The first time you see handyCalc, you may not think this is a calculator, since there is almost nothing on your screen.
So if you don’t have a keyboard on your handset, click the menu and select Keypad, and you’ll see it.
Now you can input something. What about the simpliest 1+1=2 ?
Calculate it and you will get the following screen.
Notice that the .>(Marked 1) has turned blue. This button is not only be designed to be pressed. This is an “ans” button. Every time you calculate something, the answer is stored in a variable called “ans”. And when this button turnes blue, it means you are not inputing, but operating with the “ans”. For example, let’s press the + button, and it will flip to the next page with “ans+”, or when you press the √ button, the next page will show up with “√ans”.
I saw this ANS design on a CASIC calculator, and it is very useful if you realize how to work with it. For example, input ans+1 and press the equals button again and again, and you will see the ans is counting by 1.
But if you don’t want to work with the ans, just flip to the next page. Notice the screenshot marked two flip arrows on the input area and keypad area. They are different. But if you turn the keypad off, you got only input area, and you are always flip pages.
Flip pages is like navigat, you can go back to your previous input and result. Or you can flip to the next with a new page.
Now let’s try some complex expressions. Flip to a new page and press the keypad instructions below.
When you press √, the underline become smaller inside the sqrt box. That means you are currently input in that sqrt. and when you press the exponent, the underline become upper side. That means you are currently input in that exponent. When you wants to go outside, press right or enter.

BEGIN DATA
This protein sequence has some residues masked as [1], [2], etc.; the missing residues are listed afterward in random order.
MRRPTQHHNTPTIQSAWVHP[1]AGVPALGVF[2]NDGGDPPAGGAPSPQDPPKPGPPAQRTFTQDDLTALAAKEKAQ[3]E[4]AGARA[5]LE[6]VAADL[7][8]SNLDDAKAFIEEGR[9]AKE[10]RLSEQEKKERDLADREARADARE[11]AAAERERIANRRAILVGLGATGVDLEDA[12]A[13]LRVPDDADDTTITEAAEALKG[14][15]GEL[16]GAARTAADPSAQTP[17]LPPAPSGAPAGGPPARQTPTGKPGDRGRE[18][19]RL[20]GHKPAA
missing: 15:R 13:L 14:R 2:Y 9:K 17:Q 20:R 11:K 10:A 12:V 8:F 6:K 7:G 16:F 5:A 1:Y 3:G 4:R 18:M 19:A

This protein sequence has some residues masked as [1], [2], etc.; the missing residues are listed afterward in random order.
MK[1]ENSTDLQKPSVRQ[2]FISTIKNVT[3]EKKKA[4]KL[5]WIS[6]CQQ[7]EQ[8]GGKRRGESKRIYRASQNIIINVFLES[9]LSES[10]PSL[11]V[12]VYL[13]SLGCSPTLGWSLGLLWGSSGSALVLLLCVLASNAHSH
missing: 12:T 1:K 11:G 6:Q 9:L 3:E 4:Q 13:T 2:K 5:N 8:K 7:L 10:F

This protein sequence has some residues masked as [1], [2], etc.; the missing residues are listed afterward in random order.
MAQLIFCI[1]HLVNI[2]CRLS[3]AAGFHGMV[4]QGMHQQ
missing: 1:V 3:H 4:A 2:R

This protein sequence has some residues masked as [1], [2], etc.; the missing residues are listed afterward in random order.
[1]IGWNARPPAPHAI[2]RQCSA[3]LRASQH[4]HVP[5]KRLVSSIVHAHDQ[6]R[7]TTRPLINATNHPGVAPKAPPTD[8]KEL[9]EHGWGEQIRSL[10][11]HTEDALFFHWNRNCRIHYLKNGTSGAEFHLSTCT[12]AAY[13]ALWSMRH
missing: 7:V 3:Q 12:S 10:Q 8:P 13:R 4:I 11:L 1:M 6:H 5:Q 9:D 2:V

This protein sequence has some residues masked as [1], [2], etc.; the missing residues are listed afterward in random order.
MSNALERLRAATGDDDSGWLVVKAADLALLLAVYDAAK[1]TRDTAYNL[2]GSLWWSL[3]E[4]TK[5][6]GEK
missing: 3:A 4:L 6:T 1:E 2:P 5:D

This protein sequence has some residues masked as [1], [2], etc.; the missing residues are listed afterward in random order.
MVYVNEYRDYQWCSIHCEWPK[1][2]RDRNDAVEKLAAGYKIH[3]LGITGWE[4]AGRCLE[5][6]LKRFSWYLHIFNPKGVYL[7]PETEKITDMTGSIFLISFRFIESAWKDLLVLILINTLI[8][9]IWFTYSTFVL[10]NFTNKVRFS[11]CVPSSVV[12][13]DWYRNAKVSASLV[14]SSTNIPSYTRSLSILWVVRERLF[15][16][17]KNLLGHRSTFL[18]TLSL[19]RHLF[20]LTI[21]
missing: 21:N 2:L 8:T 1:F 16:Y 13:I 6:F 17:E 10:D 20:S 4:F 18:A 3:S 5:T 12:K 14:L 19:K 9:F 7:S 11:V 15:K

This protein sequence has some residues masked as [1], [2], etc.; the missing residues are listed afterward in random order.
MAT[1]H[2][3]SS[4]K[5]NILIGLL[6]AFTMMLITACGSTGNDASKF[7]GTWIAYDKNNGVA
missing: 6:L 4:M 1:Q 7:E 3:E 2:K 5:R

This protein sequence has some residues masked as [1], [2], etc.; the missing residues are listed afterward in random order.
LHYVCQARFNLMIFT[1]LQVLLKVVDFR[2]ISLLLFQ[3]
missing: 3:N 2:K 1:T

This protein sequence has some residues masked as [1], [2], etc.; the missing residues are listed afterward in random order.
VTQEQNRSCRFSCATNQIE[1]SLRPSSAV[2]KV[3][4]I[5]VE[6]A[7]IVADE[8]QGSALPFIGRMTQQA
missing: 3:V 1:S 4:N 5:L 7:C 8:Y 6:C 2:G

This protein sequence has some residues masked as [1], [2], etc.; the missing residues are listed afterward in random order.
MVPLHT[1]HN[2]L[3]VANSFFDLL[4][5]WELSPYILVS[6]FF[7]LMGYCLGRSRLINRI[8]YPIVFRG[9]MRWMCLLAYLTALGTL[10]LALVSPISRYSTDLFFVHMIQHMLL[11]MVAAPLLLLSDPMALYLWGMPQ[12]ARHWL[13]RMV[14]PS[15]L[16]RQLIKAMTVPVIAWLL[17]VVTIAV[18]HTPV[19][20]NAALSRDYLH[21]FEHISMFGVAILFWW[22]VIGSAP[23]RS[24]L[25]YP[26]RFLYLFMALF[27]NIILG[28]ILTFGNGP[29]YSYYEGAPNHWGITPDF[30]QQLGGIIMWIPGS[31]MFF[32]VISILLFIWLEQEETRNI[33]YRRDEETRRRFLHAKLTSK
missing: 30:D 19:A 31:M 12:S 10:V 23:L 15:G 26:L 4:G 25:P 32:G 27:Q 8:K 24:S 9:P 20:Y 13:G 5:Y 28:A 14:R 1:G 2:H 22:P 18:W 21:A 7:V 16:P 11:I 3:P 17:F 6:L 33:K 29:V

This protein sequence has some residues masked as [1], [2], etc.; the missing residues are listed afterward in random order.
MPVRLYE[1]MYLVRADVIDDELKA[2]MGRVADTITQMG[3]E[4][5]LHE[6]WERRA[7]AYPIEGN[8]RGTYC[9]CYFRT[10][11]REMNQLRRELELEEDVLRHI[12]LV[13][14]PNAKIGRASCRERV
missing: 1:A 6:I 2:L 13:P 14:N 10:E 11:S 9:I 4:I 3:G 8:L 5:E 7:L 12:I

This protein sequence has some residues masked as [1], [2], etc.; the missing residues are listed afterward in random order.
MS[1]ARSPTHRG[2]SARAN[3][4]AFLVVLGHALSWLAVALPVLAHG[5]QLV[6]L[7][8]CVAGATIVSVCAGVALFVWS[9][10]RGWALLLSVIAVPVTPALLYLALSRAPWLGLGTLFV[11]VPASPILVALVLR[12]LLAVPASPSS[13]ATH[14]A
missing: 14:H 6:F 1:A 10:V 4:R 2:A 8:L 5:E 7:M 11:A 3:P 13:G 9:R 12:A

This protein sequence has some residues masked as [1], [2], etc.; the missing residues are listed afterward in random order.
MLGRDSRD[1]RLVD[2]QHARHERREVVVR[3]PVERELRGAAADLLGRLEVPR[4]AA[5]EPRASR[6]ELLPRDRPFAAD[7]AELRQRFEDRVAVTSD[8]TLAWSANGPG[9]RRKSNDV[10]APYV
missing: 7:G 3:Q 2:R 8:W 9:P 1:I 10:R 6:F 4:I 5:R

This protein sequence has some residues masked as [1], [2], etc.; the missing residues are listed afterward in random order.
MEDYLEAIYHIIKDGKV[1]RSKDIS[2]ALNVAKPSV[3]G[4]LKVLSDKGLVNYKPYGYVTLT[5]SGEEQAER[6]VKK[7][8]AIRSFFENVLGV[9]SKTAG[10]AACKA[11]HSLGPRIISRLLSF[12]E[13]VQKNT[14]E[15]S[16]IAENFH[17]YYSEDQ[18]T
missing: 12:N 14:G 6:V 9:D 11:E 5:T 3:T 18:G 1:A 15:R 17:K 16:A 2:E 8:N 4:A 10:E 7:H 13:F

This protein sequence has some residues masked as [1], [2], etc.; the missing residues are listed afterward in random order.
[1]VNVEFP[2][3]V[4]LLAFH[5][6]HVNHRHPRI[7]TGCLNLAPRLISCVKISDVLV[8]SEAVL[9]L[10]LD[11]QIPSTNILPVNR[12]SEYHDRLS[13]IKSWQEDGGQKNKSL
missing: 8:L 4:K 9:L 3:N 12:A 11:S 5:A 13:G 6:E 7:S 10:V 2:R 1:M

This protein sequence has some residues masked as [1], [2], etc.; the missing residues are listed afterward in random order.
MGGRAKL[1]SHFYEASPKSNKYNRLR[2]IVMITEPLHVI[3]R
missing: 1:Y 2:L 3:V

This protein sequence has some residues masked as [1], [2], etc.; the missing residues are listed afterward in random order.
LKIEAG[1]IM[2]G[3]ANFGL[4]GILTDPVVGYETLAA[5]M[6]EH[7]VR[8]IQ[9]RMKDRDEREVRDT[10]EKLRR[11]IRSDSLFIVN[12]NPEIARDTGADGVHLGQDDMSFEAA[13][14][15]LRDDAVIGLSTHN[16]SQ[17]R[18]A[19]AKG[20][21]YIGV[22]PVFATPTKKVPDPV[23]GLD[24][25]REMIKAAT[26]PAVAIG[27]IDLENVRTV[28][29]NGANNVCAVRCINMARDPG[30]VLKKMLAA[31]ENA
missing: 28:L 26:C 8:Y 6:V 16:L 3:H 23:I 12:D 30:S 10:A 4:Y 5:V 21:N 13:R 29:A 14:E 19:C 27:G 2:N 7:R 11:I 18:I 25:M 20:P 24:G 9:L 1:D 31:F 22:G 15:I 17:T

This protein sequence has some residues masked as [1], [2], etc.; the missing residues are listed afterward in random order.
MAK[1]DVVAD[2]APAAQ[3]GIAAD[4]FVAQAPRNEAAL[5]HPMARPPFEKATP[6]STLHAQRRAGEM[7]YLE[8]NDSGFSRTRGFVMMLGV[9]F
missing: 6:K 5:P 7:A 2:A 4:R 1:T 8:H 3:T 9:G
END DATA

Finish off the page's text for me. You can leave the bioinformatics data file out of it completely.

It’s a big difference from other calculators, but it helps you input more complex expressions without the help of brackets. Maybe you just can’t get used to it. There is a pure text input method in developing. And when it’s releasesd, you can input in the most traditional way.
Now let’s move to another expression.
Try it yourself, and when you press a wrong button, you can always Undo it by press the SYM+Z or go to the Edit menu and press [Undo].
Tip: the sin() function is on the second keypad. Flip the keypad and you’ll see it. For those who has a keyboard on your handset, just input sin(.
You may have noticed there is a tip “Make result decimal”. If you want to get a decimal result, press it, and you will get the screen below.
Or, if you always want a decimal result, you should choose your Preferences.
Open the menu and choose preferences.
If you change your Integer/Decimal mode or Degree/Radian mode and return, you will get the changes on your screen.
The INT/DEC means your Integer/Decimal mode, the DEG/RAD means your Degree/Radian mode. always remember to check that mode instruction when you get the result you do not expected.
There are other preferences you can choose, such as the decimal precision, drafts box capacity.
Okay, now you known all the basic operations, and the next step is to practise. Here is some screenshots. Try to input them yourself.